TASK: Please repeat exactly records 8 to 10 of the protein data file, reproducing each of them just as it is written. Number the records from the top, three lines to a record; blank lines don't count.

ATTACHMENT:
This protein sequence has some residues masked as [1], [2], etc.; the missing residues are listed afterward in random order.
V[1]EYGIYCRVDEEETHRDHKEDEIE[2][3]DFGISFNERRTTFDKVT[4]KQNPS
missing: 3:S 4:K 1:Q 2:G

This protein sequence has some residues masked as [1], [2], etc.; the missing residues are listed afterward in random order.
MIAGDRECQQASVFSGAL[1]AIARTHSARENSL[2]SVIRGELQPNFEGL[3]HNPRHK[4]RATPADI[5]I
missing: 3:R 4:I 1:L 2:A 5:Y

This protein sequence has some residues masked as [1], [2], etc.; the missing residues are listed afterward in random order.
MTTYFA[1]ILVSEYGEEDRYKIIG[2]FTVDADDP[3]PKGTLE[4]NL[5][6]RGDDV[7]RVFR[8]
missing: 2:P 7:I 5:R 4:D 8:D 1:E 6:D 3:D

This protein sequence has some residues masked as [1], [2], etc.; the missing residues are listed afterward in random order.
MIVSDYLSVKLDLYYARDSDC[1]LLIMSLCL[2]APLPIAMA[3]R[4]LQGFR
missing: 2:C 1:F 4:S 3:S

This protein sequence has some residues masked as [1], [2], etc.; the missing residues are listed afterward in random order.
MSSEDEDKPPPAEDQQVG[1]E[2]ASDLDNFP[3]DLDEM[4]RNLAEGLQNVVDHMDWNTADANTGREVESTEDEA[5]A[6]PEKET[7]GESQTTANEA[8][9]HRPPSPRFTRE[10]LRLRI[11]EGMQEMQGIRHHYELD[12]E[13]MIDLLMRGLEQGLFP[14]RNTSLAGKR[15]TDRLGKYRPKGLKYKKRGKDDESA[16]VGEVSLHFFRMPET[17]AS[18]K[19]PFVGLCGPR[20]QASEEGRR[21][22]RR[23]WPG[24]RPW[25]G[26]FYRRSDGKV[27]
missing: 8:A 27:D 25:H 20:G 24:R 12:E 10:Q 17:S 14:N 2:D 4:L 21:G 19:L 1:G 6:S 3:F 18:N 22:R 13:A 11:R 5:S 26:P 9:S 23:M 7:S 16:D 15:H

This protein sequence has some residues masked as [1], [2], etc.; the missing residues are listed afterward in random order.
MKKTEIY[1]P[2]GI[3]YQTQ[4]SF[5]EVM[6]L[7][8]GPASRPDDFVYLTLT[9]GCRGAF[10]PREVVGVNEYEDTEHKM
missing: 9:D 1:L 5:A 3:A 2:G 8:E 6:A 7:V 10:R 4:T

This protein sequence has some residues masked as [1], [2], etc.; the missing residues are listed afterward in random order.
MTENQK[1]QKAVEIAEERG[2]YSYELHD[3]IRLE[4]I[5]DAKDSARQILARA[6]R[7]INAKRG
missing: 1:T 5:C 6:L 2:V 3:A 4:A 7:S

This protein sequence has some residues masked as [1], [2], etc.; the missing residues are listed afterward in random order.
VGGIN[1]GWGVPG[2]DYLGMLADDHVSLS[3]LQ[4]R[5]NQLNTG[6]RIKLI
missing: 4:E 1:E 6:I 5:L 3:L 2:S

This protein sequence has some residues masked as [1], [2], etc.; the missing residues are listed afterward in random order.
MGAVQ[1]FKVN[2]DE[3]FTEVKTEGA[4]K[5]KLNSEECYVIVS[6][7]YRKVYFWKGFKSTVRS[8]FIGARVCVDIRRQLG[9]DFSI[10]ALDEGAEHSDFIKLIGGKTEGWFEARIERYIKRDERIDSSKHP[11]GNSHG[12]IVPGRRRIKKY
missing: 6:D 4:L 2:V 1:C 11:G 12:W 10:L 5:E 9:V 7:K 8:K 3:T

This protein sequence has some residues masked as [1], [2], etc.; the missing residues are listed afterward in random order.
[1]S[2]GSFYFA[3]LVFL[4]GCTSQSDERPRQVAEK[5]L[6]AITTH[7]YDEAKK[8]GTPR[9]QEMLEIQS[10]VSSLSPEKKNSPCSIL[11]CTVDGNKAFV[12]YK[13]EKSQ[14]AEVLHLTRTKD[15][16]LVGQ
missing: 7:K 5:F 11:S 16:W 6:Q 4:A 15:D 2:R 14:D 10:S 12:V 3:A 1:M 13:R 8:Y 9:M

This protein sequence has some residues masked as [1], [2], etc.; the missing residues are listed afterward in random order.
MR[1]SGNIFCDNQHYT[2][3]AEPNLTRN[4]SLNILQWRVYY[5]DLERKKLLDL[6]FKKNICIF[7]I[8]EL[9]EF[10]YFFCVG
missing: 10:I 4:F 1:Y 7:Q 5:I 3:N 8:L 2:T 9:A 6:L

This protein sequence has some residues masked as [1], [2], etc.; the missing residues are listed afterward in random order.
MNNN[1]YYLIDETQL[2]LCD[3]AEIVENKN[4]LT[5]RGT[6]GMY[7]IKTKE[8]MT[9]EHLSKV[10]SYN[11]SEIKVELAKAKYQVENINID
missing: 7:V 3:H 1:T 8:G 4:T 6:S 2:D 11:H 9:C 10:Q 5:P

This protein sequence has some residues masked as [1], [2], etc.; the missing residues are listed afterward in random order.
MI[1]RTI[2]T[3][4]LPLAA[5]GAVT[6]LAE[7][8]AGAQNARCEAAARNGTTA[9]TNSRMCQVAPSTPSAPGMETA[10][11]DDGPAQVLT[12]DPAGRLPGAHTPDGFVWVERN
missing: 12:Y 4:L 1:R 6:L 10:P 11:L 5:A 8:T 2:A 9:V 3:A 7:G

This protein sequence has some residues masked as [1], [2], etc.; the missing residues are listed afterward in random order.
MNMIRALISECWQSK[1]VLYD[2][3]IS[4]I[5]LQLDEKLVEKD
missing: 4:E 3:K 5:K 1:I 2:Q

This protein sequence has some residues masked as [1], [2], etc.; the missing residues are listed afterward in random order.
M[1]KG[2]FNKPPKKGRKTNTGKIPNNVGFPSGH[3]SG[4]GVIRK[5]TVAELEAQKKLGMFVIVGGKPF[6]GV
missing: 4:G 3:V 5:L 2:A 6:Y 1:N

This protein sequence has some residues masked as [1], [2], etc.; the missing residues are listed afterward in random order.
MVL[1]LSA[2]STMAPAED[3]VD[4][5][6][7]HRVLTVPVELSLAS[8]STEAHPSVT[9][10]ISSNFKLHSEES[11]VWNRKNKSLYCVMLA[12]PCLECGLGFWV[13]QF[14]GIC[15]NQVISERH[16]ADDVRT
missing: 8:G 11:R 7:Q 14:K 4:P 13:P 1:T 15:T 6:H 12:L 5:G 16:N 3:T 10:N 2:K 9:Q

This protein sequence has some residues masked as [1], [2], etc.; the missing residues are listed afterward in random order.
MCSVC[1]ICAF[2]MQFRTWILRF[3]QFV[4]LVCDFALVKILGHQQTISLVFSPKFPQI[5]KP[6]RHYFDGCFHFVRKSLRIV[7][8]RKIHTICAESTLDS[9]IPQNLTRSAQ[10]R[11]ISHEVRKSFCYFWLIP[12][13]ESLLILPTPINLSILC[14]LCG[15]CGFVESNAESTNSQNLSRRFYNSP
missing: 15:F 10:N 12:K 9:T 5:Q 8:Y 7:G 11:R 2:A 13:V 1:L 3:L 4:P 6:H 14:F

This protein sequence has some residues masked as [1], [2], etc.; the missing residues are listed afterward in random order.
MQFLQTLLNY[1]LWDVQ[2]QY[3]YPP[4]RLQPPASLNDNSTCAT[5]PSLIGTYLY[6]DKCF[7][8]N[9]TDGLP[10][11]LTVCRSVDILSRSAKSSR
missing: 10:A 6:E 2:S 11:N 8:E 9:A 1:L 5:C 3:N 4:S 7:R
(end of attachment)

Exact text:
This protein sequence has some residues masked as [1], [2], etc.; the missing residues are listed afterward in random order.
VGGIN[1]GWGVPG[2]DYLGMLADDHVSLS[3]LQ[4]R[5]NQLNTG[6]RIKLI
missing: 4:E 1:E 6:I 5:L 3:L 2:S

This protein sequence has some residues masked as [1], [2], etc.; the missing residues are listed afterward in random order.
MGAVQ[1]FKVN[2]DE[3]FTEVKTEGA[4]K[5]KLNSEECYVIVS[6][7]YRKVYFWKGFKSTVRS[8]FIGARVCVDIRRQLG[9]DFSI[10]ALDEGAEHSDFIKLIGGKTEGWFEARIERYIKRDERIDSSKHP[11]GNSHG[12]IVPGRRRIKKY
missing: 6:D 4:L 2:V 1:C 11:G 12:W 10:L 5:E 9:V 7:K 8:K 3:T

This protein sequence has some residues masked as [1], [2], etc.; the missing residues are listed afterward in random order.
[1]S[2]GSFYFA[3]LVFL[4]GCTSQSDERPRQVAEK[5]L[6]AITTH[7]YDEAKK[8]GTPR[9]QEMLEIQS[10]VSSLSPEKKNSPCSIL[11]CTVDGNKAFV[12]YK[13]EKSQ[14]AEVLHLTRTKD[15][16]LVGQ
missing: 7:K 5:F 11:S 16:W 6:Q 4:A 15:D 2:R 14:D 10:S 12:V 3:A 1:M 13:R 8:Y 9:M